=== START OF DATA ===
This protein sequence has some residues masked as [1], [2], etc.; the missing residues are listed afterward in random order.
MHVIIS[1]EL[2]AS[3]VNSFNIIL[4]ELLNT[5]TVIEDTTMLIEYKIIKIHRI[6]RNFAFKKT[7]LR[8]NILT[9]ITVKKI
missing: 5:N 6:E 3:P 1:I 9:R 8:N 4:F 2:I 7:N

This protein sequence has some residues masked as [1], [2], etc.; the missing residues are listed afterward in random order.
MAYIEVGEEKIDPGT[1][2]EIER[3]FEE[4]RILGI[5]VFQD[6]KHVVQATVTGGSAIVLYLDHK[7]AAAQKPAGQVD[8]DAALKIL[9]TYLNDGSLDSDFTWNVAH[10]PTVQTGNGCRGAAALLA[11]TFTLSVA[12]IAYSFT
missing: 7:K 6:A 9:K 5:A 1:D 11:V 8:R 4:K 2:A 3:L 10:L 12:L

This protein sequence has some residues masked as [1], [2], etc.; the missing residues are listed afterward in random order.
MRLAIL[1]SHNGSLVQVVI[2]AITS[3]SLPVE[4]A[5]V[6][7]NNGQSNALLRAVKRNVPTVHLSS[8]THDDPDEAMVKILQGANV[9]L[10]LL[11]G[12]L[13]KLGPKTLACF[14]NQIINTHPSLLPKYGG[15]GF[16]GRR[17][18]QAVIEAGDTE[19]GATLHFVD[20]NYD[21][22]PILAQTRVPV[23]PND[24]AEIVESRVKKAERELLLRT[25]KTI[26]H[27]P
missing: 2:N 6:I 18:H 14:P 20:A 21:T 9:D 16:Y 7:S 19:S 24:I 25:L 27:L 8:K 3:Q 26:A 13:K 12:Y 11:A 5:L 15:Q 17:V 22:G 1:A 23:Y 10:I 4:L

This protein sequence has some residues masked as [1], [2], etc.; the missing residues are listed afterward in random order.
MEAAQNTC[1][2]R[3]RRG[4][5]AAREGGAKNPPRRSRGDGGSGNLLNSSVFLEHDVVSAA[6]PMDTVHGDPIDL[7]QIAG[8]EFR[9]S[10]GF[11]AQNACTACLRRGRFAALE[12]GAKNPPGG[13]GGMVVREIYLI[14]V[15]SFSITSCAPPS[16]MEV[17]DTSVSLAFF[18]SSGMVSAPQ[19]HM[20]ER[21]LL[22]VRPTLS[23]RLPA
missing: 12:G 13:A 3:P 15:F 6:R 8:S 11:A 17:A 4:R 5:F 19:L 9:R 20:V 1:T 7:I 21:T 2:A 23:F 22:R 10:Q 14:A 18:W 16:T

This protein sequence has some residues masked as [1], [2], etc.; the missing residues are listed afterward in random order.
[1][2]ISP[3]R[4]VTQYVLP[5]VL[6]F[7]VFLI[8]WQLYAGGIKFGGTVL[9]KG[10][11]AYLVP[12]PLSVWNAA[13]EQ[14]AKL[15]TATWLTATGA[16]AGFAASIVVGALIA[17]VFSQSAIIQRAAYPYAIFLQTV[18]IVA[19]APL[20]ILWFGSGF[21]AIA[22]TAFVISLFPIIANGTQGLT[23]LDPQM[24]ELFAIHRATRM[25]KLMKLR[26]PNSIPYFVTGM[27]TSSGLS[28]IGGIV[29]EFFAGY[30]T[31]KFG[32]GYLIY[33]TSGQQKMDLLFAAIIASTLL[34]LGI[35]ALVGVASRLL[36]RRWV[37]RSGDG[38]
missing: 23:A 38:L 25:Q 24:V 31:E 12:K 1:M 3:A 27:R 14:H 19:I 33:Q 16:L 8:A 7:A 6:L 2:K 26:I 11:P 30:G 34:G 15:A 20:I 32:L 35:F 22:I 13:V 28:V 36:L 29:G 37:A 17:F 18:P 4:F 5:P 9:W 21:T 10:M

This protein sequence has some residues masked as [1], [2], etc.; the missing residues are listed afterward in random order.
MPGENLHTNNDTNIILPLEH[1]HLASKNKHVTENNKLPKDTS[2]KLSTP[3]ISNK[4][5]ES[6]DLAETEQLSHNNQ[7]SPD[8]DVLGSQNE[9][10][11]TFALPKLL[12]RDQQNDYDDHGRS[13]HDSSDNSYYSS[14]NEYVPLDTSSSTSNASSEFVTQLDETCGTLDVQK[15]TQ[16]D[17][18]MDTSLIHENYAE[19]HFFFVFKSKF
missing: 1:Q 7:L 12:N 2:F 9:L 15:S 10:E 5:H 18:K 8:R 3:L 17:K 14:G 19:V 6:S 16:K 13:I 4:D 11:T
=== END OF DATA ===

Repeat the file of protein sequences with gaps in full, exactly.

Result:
This protein sequence has some residues masked as [1], [2], etc.; the missing residues are listed afterward in random order.
MHVIIS[1]EL[2]AS[3]VNSFNIIL[4]ELLNT[5]TVIEDTTMLIEYKIIKIHRI[6]RNFAFKKT[7]LR[8]NILT[9]ITVKKI
missing: 5:N 6:E 3:P 1:I 9:R 8:N 4:F 2:I 7:N

This protein sequence has some residues masked as [1], [2], etc.; the missing residues are listed afterward in random order.
MAYIEVGEEKIDPGT[1][2]EIER[3]FEE[4]RILGI[5]VFQD[6]KHVVQATVTGGSAIVLYLDHK[7]AAAQKPAGQVD[8]DAALKIL[9]TYLNDGSLDSDFTWNVAH[10]PTVQTGNGCRGAAALLA[11]TFTLSVA[12]IAYSFT
missing: 7:K 6:A 9:K 5:A 1:D 11:V 8:R 4:K 2:A 3:L 10:L 12:L

This protein sequence has some residues masked as [1], [2], etc.; the missing residues are listed afterward in random order.
MRLAIL[1]SHNGSLVQVVI[2]AITS[3]SLPVE[4]A[5]V[6][7]NNGQSNALLRAVKRNVPTVHLSS[8]THDDPDEAMVKILQGANV[9]L[10]LL[11]G[12]L[13]KLGPKTLACF[14]NQIINTHPSLLPKYGG[15]GF[16]GRR[17][18]QAVIEAGDTE[19]GATLHFVD[20]NYD[21][22]PILAQTRVPV[23]PND[24]AEIVESRVKKAERELLLRT[25]KTI[26]H[27]P
missing: 2:N 6:I 18:H 14:P 20:A 21:T 9:D 16:Y 7:S 19:S 24:I 25:L 27:L 8:K 3:Q 26:A 13:K 12:Y 11:A 5:L 15:Q 17:V 22:G 1:A 23:Y 10:I 4:L

This protein sequence has some residues masked as [1], [2], etc.; the missing residues are listed afterward in random order.
MEAAQNTC[1][2]R[3]RRG[4][5]AAREGGAKNPPRRSRGDGGSGNLLNSSVFLEHDVVSAA[6]PMDTVHGDPIDL[7]QIAG[8]EFR[9]S[10]GF[11]AQNACTACLRRGRFAALE[12]GAKNPPGG[13]GGMVVREIYLI[14]V[15]SFSITSCAPPS[16]MEV[17]DTSVSLAFF[18]SSGMVSAPQ[19]HM[20]ER[21]LL[22]VRPTLS[23]RLPA
missing: 12:G 13:A 3:P 15:F 6:R 8:S 11:A 17:A 4:R 5:F 19:L 9:R 20:V 1:T 7:I 21:T 2:A 23:F 22:R 10:Q 14:A 18:W 16:T

This protein sequence has some residues masked as [1], [2], etc.; the missing residues are listed afterward in random order.
[1][2]ISP[3]R[4]VTQYVLP[5]VL[6]F[7]VFLI[8]WQLYAGGIKFGGTVL[9]KG[10][11]AYLVP[12]PLSVWNAA[13]EQ[14]AKL[15]TATWLTATGA[16]AGFAASIVVGALIA[17]VFSQSAIIQRAAYPYAIFLQTV[18]IVA[19]APL[20]ILWFGSGF[21]AIA[22]TAFVISLFPIIANGTQGLT[23]LDPQM[24]ELFAIHRATRM[25]KLMKLR[26]PNSIPYFVTGM[27]TSSGLS[28]IGGIV[29]EFFAGY[30]T[31]KFG[32]GYLIY[33]TSGQQKMDLLFAAIIASTLL[34]LGI[35]ALVGVASRLL[36]RRWV[37]RSGDG[38]
missing: 23:A 38:L 25:Q 24:V 31:E 12:K 1:M 3:A 27:R 14:H 19:I 33:Q 16:L 8:A 7:A 6:L 2:K 26:I 11:P 30:G 34:G 15:A 20:I 32:L 35:F 22:I 13:V 28:V 36:L 29:G 37:A 17:F 18:P 4:F 5:P 9:W 21:T 10:M

This protein sequence has some residues masked as [1], [2], etc.; the missing residues are listed afterward in random order.
MPGENLHTNNDTNIILPLEH[1]HLASKNKHVTENNKLPKDTS[2]KLSTP[3]ISNK[4][5]ES[6]DLAETEQLSHNNQ[7]SPD[8]DVLGSQNE[9][10][11]TFALPKLL[12]RDQQNDYDDHGRS[13]HDSSDNSYYSS[14]NEYVPLDTSSSTSNASSEFVTQLDETCGTLDVQK[15]TQ[16]D[17][18]MDTSLIHENYAE[19]HFFFVFKSKF
missing: 1:Q 7:L 12:N 2:F 9:L 15:S 10:E 5:H 18:K 8:R 3:L 17:K 14:G 19:V 6:S 16:K 13:I 4:D 11:T